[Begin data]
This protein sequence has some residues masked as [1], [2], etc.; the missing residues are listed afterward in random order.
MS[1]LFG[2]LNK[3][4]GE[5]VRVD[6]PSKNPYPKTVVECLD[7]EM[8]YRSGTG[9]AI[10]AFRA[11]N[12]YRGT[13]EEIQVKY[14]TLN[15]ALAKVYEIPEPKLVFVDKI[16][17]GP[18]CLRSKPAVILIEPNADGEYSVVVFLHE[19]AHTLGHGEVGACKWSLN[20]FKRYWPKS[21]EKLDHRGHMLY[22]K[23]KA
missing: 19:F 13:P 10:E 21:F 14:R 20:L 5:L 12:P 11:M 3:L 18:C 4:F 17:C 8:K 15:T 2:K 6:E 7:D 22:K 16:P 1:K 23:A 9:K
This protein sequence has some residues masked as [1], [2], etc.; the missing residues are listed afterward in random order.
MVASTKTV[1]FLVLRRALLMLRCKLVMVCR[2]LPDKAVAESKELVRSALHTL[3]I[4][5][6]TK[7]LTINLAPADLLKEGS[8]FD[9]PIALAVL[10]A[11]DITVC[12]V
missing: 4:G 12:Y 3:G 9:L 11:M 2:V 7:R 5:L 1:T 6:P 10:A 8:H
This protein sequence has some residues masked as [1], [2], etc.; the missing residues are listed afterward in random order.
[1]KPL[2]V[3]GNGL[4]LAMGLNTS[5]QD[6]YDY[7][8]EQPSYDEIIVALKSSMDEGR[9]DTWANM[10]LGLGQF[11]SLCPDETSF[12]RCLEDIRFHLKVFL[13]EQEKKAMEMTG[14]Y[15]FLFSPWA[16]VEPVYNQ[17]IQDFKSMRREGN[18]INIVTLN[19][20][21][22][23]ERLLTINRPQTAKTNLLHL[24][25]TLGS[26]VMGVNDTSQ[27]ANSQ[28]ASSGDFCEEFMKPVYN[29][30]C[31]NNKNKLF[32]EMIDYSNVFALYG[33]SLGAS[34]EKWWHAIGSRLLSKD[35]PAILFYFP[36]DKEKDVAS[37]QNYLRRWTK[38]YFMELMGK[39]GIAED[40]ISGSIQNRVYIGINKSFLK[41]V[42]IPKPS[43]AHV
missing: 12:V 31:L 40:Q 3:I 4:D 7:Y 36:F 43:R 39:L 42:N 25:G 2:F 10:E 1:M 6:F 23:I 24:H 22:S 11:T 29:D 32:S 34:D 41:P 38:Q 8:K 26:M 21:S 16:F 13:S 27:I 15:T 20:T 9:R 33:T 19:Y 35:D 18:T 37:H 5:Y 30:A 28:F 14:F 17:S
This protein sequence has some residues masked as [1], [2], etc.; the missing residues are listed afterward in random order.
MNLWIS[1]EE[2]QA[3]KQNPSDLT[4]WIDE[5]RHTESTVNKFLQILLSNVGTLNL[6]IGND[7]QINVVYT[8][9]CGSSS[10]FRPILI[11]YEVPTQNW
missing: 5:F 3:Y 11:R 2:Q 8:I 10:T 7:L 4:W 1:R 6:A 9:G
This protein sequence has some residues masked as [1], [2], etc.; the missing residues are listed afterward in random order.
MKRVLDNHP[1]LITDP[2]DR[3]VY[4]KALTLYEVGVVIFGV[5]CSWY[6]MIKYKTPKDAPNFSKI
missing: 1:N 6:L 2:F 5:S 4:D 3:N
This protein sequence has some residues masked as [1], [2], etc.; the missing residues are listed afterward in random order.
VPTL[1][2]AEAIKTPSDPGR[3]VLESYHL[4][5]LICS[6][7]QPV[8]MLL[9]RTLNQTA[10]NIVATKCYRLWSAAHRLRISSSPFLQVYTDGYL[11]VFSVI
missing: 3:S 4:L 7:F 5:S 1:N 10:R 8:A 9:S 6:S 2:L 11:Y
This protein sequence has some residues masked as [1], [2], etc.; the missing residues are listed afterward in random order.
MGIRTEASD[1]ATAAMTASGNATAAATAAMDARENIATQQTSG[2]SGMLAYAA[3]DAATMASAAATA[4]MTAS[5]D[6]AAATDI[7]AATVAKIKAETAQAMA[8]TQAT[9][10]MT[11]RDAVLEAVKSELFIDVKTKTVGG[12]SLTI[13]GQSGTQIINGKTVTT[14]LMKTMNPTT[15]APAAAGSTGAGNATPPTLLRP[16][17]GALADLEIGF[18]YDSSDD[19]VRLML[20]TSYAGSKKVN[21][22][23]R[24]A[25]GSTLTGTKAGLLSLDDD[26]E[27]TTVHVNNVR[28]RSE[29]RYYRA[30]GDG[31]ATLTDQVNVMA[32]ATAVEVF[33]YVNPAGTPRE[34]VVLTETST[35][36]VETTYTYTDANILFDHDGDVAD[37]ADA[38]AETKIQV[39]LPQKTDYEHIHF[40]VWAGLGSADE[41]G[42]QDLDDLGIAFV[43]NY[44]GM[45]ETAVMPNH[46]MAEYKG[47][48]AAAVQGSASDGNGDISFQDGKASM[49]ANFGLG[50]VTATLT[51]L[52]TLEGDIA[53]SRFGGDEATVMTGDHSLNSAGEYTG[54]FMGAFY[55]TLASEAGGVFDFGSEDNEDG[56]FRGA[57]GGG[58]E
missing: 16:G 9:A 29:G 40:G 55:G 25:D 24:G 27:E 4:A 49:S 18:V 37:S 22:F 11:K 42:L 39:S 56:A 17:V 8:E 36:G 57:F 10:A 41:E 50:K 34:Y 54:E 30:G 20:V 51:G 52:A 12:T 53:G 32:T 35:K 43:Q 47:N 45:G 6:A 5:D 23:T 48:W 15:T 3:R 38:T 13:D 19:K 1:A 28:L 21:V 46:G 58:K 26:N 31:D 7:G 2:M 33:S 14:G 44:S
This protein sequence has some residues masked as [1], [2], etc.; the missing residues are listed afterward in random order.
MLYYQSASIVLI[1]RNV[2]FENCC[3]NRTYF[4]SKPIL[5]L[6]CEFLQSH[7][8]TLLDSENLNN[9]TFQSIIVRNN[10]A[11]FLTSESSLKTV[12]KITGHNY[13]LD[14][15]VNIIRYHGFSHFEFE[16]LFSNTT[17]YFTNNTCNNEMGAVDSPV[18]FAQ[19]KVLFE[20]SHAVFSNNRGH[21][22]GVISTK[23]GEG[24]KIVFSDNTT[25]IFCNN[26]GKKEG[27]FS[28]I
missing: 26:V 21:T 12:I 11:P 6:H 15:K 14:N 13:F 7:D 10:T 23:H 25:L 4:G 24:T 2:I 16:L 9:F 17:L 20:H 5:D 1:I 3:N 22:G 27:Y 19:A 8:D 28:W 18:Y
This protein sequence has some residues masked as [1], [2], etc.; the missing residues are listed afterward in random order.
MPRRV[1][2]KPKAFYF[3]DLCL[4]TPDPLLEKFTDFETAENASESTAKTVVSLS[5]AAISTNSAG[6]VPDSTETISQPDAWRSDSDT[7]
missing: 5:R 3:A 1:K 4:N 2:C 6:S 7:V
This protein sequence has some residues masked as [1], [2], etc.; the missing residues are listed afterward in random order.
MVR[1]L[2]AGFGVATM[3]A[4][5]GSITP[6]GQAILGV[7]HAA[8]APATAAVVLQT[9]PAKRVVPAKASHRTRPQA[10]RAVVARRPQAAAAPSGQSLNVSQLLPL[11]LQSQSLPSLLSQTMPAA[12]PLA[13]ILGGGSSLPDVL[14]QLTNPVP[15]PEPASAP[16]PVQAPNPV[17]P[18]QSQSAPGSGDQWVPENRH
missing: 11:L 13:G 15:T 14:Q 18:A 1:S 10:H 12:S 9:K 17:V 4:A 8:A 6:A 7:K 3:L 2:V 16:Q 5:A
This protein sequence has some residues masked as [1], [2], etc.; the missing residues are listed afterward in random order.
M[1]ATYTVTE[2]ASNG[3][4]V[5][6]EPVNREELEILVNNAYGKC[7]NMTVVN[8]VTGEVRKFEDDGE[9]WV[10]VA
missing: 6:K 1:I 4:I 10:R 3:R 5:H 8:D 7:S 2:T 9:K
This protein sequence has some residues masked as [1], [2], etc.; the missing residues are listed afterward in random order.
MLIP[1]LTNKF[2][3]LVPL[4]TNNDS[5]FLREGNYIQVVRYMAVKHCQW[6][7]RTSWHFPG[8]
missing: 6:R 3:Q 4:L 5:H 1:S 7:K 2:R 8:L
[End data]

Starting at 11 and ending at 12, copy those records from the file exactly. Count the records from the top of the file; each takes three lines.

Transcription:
This protein sequence has some residues masked as [1], [2], etc.; the missing residues are listed afterward in random order.
M[1]ATYTVTE[2]ASNG[3][4]V[5][6]EPVNREELEILVNNAYGKC[7]NMTVVN[8]VTGEVRKFEDDGE[9]WV[10]VA
missing: 6:K 1:I 4:I 10:R 3:R 5:H 8:D 7:S 2:T 9:K
This protein sequence has some residues masked as [1], [2], etc.; the missing residues are listed afterward in random order.
MLIP[1]LTNKF[2][3]LVPL[4]TNNDS[5]FLREGNYIQVVRYMAVKHCQW[6][7]RTSWHFPG[8]
missing: 6:R 3:Q 4:L 5:H 1:S 7:K 2:R 8:L